All animation projects - no matter how big or small, need a person to take creative ownership of it - to take it from script to screen, and to be responsible making the story or message as good as it can be.
Unless you've been living under a rock, you would know that consumption of video on mobile devices is the new normal. Latest stats show that *70% of YouTube audiences and 90% of Facebook users are on mobile devices. So if you're creating video or animated content for audiences on mobile devices, you should be designing your content for the medium. Here some of the main considerations:
1. Aspect Ratio
A question that clients are often not expecting is "What aspect ratio do you want to make your video in". Here's a few popular flavours:
But a viewer can turn their screen sideways to view 16:9 right? Wrong - by default we hold mobile devices vertically with one hand - and a *recent study found that only just over 20% of users will actually turn their device sideways to view a landscape format video.
Clearly the full 9:16 vertical occupies the most screen real estate. But the full frame vertical format can be tricky to design for, and won't suit all content. If you're on the fence 1:1 square is a good compromise. If you have a dual requirement for mobile and traditional (16:9) audiences - then ask your supplier if they can provide your content in 2 formats - say square and 16:9 - they might say yes.
Videos that appear in the newsfeed of Facebook, Linkedin and Instagram are mute by default - unless the user switches the sound on. How do we design for this?
The safest assumption is that the entire video will be viewed mute - which means your film should be designed to be understood without sound (deja vu - the silent film era - have we gone full circle?).
If your message relies on dialog, add subtitles to the mobile version. Trouble with subtitles is they're not pretty, and may cover important parts of the image. So keep the lower third empty if you know sub's are being added later. Alternatively design it as a kinetic text piece - where the text becomes a part of the design, instead of an add-on.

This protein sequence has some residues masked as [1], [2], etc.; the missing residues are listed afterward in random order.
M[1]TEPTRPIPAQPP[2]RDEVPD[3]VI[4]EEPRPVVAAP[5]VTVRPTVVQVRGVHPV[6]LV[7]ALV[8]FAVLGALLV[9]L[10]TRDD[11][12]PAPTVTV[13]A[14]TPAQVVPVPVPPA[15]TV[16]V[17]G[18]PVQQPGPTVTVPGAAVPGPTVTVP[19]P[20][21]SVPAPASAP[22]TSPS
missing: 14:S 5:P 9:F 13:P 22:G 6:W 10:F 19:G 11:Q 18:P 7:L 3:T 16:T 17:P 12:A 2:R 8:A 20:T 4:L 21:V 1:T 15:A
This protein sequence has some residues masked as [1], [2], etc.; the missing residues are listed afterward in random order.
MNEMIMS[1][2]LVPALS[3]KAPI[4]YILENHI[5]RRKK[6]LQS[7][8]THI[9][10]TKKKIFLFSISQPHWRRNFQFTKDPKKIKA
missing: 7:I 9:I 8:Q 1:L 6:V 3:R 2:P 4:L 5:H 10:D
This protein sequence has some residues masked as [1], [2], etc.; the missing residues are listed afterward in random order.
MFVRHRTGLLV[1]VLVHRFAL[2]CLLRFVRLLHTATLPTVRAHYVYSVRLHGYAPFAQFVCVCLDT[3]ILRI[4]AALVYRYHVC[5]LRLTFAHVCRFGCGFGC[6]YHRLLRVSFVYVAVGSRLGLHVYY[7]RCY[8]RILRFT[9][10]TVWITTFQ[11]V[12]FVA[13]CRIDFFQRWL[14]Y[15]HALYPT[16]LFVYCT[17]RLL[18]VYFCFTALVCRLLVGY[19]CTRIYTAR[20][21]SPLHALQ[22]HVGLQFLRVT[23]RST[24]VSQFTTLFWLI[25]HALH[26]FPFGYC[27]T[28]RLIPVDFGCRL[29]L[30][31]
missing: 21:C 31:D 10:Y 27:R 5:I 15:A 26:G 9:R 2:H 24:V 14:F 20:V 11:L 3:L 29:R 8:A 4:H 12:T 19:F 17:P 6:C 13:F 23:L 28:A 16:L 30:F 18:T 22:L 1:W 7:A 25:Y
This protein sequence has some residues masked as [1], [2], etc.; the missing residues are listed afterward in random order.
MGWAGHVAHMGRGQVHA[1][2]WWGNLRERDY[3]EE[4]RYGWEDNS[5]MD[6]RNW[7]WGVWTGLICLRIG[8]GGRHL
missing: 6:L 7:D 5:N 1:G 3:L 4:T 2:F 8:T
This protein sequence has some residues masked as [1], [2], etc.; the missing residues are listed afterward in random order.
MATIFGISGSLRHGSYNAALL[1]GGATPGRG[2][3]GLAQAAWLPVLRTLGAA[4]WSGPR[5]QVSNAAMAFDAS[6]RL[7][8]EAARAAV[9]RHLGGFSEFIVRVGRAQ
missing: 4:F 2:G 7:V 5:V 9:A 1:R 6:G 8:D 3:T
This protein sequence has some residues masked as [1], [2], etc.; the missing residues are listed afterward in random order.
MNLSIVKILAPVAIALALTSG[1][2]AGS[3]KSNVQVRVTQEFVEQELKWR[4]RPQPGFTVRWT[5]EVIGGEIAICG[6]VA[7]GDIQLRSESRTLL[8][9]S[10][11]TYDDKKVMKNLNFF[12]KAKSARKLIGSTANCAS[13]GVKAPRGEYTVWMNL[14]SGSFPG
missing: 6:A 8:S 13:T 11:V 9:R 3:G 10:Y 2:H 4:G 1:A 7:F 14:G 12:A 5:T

*Recent studies have shown that text support in videos can increase view time up to 30%. Lets face it - text plastered over the screen is the new normal in mobile video - so design for it, rather than stick it on top as an afterthought.
To make your soundtrack pop out of a crappy mobile speaker system, don't use a track that relies on bass - cuz it may not be heard. Use a track that emphasises the mid-range so that the highs and lows are not lost if viewed in a noisy environment.
Optimum duration will depend on the social media platform your content is going out on. *Facebook states that to capture attention, branded content should be only 6 to 15 seconds duration! Facebook also cites the 3-second rule - that the first three seconds is how long it takes for people to decide to continue watching or not (it wasn't that long a go this was the 10-second rule - how quickly things change!). Facebook also recommends to present your brand in the first 1-2 seconds - if you are making branded content - which is totally contrary to TV commercial mentality where your couch potato audience is presented the logo at the end.
Instagram and Snapchat audiences have similar concentration spans! Linkedin audiences on the other hand have a little more patience and are more likely to persevere for longer durations of a minute or more. YouTube audiences are the champions when it comes to viewing staying power - with *average viewing times of around 14 minutes.
One thing is for sure across all social media channels - you gotta create a killer intro with a solid hook in the first few seconds to keep people around.
The challenge is to tell a story in short duration - which done well can be awesome. With this in mind - perhaps the new story paradigm for say a 15 second social media video might look like this:
ACT 1 - 1-3 seconds - the killer intro - the most compelling part of the story. Hook the audience here or it's likely you'll lose them. Better give them a whiff of the brand here too - in case they decide not to stick around.
ACT 2 - 4-11 seconds - the body of the story - more context - reveals, twists - live up to the expectations of the killer intro. 10 seconds is the big threshold - if you can get a viewer to commit to ten seconds - it's likely they'll stay 'till the end.
ACT 3 - 12 - 15 seconds - the climax - the film leads to it's exciting conclusion, Don't disappoint - pull the rug out from under your audience - surprise them, shock them, make them laugh, or cry.
5. Camera angles
Gone are the big beautiful wide establishing shots that languish on the screen for 6 or 7 lazy seconds. Instead it’s a quick full shot or medium shot to establish. Or maybe skip the establishing shot altogether and go straight to the action. Keep your scenes uncluttered cuz the more in the shot the longer the audience needs to take it in - and time is something it seems small screen audiences don't want to commit to any more.
* Source Buffer blog